BBC golf commentator Peter Alliss does not think Tiger Woods, who turned 30 on Friday, will go on to beat Jack Nicklaus' record of 18 major wins.
Woods already has 10 majors in the bag
Woods clinched his 10th major at St Andrews in July to pass halfway in his pursuit of Nicklaus' landmark.
Nicklaus, 65, won 11 of his majors after the age of 30, but Alliss believes Woods' focus might now waver.
"I still don't think he will pass Jack Nicklaus' 18 major wins," Alliss told BBC Radio Five Live.
"There's a long way to go before he catches him. He may well do it, but I think there could be some other distractions along the way.
"But he's an amazing talent and wonderfully exciting.
TIGER'S 10 MAJORS
Masters: 1997, 2001, 2002, 2005
US Open: 2000, 2002
Open: 2000, 2005
USPGA: 1999, 2000
"Considering all the nonsense he has to put up with - long-lense cameras, people prying into your private life and bounties put up to try and get a juicy snippet of naughtiness you might have done when you were 15 - I think he copes with life amazingly well.
"It's been a privilege for me to watch him play."
Woods won his first major in 1997 at the age of 21 and his Open triumph in the summer meant he became only the second player after Nicklaus to win each major at least twice.
Nicklaus clinched his first major in 1962 at the age of 22 and the player dubbed "the Golden Bear", who retired from competitive golf at St Andrews, ended with a last Masters win at the age of 46 in 1986.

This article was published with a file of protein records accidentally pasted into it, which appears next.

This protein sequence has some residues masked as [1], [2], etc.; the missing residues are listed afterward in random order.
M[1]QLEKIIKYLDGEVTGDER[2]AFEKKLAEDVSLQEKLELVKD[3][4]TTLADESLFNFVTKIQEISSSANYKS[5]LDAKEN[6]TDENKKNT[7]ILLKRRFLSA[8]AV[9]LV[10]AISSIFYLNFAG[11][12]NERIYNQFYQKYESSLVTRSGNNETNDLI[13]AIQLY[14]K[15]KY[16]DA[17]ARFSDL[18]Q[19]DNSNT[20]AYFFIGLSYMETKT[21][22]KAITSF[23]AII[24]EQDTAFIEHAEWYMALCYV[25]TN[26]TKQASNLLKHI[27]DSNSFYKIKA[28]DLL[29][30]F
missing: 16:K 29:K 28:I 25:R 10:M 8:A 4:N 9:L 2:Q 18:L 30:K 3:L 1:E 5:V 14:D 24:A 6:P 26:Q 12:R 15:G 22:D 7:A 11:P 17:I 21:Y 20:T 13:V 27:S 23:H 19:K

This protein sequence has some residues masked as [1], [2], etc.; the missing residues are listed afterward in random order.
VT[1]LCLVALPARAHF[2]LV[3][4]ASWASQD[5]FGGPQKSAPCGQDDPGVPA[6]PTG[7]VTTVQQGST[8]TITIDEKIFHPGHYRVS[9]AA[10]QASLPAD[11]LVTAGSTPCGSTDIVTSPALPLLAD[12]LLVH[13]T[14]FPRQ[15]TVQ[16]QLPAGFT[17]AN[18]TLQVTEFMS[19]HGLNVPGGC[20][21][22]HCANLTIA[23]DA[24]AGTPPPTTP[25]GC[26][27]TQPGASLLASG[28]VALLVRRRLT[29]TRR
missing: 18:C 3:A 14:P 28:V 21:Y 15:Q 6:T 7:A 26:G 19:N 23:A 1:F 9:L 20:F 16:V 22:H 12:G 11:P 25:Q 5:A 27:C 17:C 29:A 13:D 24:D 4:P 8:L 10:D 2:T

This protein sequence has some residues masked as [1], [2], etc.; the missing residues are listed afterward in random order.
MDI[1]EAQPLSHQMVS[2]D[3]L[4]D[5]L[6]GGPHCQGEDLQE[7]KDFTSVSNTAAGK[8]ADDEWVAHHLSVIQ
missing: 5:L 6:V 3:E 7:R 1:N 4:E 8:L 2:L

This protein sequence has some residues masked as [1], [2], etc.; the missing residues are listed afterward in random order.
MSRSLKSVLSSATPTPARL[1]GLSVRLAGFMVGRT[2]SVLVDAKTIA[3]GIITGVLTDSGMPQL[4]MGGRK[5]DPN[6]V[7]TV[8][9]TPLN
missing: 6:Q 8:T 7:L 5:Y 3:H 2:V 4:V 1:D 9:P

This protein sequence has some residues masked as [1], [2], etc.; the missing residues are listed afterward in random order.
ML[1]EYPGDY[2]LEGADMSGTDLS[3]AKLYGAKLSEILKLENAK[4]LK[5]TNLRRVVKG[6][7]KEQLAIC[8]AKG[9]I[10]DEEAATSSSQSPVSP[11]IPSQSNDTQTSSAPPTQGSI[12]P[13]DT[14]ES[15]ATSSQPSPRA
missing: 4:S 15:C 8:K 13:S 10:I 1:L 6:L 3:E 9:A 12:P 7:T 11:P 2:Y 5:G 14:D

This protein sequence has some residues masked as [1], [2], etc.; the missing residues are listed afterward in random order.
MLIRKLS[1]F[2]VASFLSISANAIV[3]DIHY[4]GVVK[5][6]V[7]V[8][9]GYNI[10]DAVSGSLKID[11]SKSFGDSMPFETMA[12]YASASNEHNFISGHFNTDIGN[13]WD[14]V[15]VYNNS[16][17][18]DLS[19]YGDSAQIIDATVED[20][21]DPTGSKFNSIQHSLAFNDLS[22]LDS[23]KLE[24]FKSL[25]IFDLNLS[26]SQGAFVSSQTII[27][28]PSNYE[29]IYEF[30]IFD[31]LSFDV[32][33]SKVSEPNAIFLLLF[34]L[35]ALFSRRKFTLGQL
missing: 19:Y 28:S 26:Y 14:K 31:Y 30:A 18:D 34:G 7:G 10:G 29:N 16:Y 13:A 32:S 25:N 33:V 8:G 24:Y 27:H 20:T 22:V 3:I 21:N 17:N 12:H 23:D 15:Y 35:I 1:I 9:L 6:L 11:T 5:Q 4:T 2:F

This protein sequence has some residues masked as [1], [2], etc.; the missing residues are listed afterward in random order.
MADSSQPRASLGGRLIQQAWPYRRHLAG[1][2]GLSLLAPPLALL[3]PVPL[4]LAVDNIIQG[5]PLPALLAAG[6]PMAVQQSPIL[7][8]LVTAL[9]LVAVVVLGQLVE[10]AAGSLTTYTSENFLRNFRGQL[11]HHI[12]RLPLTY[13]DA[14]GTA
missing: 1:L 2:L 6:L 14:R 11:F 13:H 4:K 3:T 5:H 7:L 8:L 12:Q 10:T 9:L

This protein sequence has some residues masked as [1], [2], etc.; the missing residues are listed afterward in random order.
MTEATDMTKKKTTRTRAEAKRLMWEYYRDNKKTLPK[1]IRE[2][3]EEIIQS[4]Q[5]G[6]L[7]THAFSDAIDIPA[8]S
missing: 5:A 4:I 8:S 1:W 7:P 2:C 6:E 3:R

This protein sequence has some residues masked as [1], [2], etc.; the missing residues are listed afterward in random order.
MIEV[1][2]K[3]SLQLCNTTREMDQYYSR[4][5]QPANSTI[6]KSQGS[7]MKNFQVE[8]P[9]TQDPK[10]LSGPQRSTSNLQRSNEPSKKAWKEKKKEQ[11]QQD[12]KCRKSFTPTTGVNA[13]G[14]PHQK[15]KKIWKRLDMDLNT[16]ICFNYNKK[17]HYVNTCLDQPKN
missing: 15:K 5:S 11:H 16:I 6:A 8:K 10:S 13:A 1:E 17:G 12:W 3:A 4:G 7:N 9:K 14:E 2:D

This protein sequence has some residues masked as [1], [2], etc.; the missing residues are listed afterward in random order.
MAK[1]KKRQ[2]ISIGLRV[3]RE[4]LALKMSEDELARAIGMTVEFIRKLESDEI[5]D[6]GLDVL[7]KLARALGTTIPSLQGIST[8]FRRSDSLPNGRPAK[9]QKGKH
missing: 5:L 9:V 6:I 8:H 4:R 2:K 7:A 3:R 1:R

JACK'S 18 MAJORS
Masters: 1963, 1965, 1966, 1972, 1975, 1986
US Open: 1962, 1967, 1972, 1980
Open: 1966, 1970, 1978
USPGA: 1963, 1971, 1973, 1975, 1980
The distractions of family life did nothing to deter Nicklaus, who was married and had the first of his five children before winning his first major.
Woods, meanwhile, had won eight by the time he married Elin in October 2004 and it remains to be seen whether children will dent his ambition.
Like Woods' much-publicised major "slump" - or rebuilding period as he would prefer to call it - between 2002 and 2005, Nicklaus suffered a fallow period between winning the US Open in 1967 and the Open in 1970 as he came to terms with the death of his father.
Woods' father has also been ill, but his next landmark is to try to equal Walter Hagen's mark of 11 majors at the Masters at Augusta in April.
"Normally your golden years are in your 30s - hopefully that will be the case," said the world number one in July.